"8. Equal obligation of all to work. Establishment of industrial armies, especially for agriculture.

"9. Combination of agriculture with manufacturing industries; gradual abolition of distinction between town and country, by a more equitable distribution of the population over the country.

"10. Free education for all children in public schools. Abolition of children's factory labour in its present form. Combination of education with industrial production, etc."

It is significant that Marx, in introducing his ten steps, made it clear that they were only means to an end, not an end in themselves. He said that while these measures "appear economically insufficient and provisional," they will "in the course of the movement... necessitate further inroads upon the old social order...".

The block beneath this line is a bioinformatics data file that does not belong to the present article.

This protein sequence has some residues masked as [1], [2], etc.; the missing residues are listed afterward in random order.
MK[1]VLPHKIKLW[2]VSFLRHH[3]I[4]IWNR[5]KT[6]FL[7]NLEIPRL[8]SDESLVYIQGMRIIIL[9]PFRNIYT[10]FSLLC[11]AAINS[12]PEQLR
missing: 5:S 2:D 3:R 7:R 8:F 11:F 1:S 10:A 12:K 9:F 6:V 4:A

Marx, unlike many today who think it is possible to compromise about centralised controls, was well aware that centralised controls like high taxation inevitably produce results which can then be used to justify the imposition of still more controls. John Hládun, a former Canadian Communist Party Member who had been sent to Moscow for special training, stated on November 26, 1948, that

" control tends to cause another, until, as a logical result, the State controls and finally owns everything.""